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Tips for Homebuyers with Student Debt

Desert Ridge condos photoIf you’re thinking about buying a home but concerned your student loan debt is going to be a barrier to your success, don’t worry. Although you may need to rethink how you go about buying a home with a lot of student loan debt, having these kinds of loans doesn’t mean you’ll have to give up on your dream. Check out these tips to help you realize your goals a lot sooner than you might think.

Ask for a pre-approval

Talk to your lender about the options you have before you ever go shopping. It’s a good idea to know exactly what your budget is and be sure you’re looking in the right price range before you see a million-dollar home you fall in love with and find out you can’t possibly afford. Doing this also looks better to potential sellers who will be happy to work with someone who has already been approved by a lender.

Work on your credit score:  Having a massive student loan debt is definitely going to impact your credit score, but there are other things you can do to resolve this problem. Pay down balances you may already have on your credit cards. And as soon as you decide to start looking into buying a home, stop putting anything on credit for the time being. If you’re married or live with a family member who is willing, you may be able to be added to someone’s established and well-paid credit card as an authorized user. This will help your credit score, too.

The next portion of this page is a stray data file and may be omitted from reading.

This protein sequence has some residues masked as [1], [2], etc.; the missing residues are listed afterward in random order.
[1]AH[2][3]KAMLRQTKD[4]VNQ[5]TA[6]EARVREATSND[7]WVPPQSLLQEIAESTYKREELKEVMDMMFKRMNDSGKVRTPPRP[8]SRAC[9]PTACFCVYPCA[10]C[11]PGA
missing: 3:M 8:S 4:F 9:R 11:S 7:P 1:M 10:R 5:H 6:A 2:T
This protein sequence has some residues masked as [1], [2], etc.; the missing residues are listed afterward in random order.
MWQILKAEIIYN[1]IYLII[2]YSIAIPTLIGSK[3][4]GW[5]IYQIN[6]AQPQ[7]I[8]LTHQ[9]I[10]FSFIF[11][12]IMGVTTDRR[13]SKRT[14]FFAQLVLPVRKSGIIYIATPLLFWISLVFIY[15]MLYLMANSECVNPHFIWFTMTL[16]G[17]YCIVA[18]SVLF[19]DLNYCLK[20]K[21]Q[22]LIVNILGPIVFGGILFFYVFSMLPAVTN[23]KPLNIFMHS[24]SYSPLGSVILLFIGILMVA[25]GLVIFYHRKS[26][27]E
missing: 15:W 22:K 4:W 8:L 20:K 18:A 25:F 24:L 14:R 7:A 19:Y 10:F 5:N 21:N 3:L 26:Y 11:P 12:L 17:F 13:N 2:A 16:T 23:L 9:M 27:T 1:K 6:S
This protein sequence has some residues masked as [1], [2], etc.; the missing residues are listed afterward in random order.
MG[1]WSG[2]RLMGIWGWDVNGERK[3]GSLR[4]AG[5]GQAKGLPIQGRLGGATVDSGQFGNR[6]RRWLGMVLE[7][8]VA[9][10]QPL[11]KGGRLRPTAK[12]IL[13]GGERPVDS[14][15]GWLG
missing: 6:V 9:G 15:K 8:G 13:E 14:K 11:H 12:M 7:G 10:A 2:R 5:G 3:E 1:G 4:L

Refinance your loans:  This isn’t an option that works for everyone, and in some cases, consolidation and refinancing may actually end up making you pay more in the long run. However, if you’re worried about your student loan debt, it pays to talk to someone experienced about possibly refinancing and lowering your monthly loan payment. There are some programs that can do this for you with no problem, but there are also scams out there, so be sure to talk to a professional before you sign up for anything.

Improve your debt-to-income ratio:  This term refers to the amount of money you earn per month in relation to the amount of money you spend per month. For example, if you make $3500 a month and your bills and other debt add up to $1260 per month, your debt-to-income ratio is 36%. This is usually the highest this number can be to qualify for a traditional loan. It can be a little higher if you’re getting a loan from the FHA. If you’re having trouble getting this number low enough, you can either refinance some of your existing debt, work to pay off some of your debt, or consider finding ways to make more money—such as a second job, if that’s something you’re willing and able to do.

If you are considering buying a home and getting pre-qualified, contact me!  I can connect you with our trusted, preferred lender. 

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